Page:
JAKARTA (Reuters) - Indonesian ministers are battling over control of U.S. mining giant Freeport-McMoRan’s future in the country, threatening to mar the president’s first trip to the United States later this month.
President Joko Widodo starts a five-day trip to Washington and San Francisco on Oct. 25, as investor sentiment in Southeast Asia’s largest economy brightens following a cabinet reshuffle and a series of new stimulus measures.
One of Widodo’s first stops will be with Freeport executives at a breakfast ahead of his meeting with U.S. President Barack Obama, according to a tentative schedule obtained by Reuters.
At the heart of talks will likely be Freeport’s years-long bid to renew its contract, allowing the firm to continue operating beyond 2021 at the lucrative Grasberg mine in Papua, one of the world’s biggest deposits of gold and copper.
Freeport wants certainty to spend $18 billion to build what would be the world’s biggest underground mine. But under law the government cannot begin to renegotiate until 2019, two years before the contract expires.
A mines ministry official said this month the rules were being revised, possibly allowing companies to propose an extension earlier.
Mines minister Sudirman Said assured Freeport in a letter last week that the government would “promptly” approve a contract extension once it completes the process later this year.
“For the government, it is better to make a decision instead of delaying the problem. If it’s postponed, it will burden the government,” Said Didu, the minister’s senior adviser, told reporters when asked about Freeport’s contract extension.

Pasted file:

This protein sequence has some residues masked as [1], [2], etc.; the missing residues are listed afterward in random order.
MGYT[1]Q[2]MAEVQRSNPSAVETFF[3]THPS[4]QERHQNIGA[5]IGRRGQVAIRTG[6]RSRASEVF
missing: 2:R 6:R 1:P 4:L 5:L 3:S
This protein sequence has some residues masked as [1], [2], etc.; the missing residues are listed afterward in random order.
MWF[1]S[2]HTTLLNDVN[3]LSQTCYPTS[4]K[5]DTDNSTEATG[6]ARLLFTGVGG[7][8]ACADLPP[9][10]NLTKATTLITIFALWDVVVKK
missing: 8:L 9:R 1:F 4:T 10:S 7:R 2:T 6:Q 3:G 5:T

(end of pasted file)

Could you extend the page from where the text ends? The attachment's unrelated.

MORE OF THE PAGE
But Said’s boss, chief natural resources minister Rizal Ramli, and security czar Luhut Pandjaitan have sharply criticized Freeport’s 48-history in Indonesia and say a contract extension will not be decided for at least another four years.
“We have a regulation ... 2019, two years before the contract expires,” Pandjaitan told Reuters late Thursday. “We cannot change our regulation just because of Freeport.”
The mines ministry has dismissed statements from the two senior ministers on the issue, saying they do not have the authority to decide on such matters.
Didu said the mines ministry has Widodo’s support to extend the company’s contract as quickly as possible.
“The president doesn’t want many parties involved in this negotiation with Freeport because, based on experience, many parties have political and business interests.”
But when reporters asked the president on Friday to provide some clarity, Widodo said: “The extension can be done two years before the end of the contract, it means 2019.”
Freeport officials were not immediately available to comment.
Additional Reporting by Hidayat Setiaji and Kanupriya Kapoor; Editing by Richard Pullin